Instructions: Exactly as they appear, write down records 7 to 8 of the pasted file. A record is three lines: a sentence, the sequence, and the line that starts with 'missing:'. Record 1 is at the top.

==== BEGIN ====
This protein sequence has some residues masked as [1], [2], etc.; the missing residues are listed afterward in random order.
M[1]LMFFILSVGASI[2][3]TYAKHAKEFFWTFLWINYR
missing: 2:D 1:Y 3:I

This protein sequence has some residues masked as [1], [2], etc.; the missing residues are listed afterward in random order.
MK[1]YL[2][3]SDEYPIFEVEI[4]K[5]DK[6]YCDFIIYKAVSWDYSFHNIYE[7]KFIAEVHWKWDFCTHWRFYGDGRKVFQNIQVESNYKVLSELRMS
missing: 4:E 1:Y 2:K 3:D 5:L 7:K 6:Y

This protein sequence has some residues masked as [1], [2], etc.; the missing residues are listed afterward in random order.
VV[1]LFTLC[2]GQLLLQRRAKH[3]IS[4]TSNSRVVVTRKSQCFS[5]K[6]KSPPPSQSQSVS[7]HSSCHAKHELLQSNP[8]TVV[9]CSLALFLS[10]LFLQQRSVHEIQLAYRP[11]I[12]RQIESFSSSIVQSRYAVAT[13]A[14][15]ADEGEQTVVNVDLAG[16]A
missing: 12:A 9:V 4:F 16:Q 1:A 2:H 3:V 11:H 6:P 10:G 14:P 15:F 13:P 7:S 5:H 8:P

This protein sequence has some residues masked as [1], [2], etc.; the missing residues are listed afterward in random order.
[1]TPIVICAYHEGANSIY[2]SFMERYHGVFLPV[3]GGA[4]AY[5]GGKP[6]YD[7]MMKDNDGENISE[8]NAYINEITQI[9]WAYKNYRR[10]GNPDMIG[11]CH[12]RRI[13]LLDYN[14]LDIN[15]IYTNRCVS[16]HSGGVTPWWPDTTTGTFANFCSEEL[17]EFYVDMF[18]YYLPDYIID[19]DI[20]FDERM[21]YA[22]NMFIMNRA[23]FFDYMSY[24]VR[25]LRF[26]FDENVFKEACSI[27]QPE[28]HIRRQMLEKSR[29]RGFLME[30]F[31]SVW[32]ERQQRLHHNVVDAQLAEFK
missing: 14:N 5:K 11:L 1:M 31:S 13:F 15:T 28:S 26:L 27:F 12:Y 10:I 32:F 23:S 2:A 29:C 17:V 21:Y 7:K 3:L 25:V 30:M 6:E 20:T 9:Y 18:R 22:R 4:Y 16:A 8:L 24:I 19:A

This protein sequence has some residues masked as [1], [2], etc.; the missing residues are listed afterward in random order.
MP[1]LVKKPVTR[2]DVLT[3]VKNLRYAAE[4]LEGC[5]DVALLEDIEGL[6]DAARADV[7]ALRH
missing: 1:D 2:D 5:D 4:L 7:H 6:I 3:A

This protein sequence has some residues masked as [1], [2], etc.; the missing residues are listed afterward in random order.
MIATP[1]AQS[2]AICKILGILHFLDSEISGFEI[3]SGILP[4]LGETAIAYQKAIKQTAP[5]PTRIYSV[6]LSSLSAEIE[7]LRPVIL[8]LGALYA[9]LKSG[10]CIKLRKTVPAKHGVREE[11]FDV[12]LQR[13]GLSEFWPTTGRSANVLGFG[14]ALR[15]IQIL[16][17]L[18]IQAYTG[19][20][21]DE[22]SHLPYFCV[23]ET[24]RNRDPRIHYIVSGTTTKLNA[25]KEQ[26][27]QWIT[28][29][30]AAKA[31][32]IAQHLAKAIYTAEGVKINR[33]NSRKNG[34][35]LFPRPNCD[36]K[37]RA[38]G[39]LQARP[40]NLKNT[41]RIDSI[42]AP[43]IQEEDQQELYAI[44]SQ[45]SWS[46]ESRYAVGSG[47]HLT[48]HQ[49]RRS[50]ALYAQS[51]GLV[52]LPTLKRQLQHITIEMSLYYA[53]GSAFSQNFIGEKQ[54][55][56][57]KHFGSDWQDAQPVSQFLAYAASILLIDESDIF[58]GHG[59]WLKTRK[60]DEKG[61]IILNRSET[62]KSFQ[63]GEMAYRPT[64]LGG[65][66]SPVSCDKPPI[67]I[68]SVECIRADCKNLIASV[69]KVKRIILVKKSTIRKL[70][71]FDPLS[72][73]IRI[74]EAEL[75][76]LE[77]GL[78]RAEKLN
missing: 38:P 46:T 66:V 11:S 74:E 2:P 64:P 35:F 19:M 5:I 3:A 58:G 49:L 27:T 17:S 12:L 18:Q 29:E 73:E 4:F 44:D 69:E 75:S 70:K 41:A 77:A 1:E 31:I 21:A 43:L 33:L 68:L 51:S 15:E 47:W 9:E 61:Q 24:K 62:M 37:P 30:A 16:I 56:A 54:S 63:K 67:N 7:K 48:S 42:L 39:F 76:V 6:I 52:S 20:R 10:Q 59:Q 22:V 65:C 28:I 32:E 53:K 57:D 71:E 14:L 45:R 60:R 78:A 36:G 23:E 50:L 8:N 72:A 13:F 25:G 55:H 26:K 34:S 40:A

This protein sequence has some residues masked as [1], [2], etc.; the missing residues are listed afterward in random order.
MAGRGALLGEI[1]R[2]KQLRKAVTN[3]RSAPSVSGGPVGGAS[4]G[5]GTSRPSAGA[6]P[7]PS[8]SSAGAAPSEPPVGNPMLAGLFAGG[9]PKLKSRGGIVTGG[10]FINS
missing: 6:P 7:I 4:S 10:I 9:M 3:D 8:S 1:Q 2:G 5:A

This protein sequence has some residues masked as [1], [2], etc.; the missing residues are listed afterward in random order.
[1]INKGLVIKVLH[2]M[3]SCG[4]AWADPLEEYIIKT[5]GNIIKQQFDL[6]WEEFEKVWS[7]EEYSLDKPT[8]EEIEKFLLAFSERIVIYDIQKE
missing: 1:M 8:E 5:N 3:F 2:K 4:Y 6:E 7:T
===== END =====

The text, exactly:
This protein sequence has some residues masked as [1], [2], etc.; the missing residues are listed afterward in random order.
MAGRGALLGEI[1]R[2]KQLRKAVTN[3]RSAPSVSGGPVGGAS[4]G[5]GTSRPSAGA[6]P[7]PS[8]SSAGAAPSEPPVGNPMLAGLFAGG[9]PKLKSRGGIVTGG[10]FINS
missing: 6:P 7:I 4:S 10:I 9:M 3:D 8:S 1:Q 2:G 5:A

This protein sequence has some residues masked as [1], [2], etc.; the missing residues are listed afterward in random order.
[1]INKGLVIKVLH[2]M[3]SCG[4]AWADPLEEYIIKT[5]GNIIKQQFDL[6]WEEFEKVWS[7]EEYSLDKPT[8]EEIEKFLLAFSERIVIYDIQKE
missing: 1:M 8:E 5:N 3:F 2:K 4:Y 6:E 7:T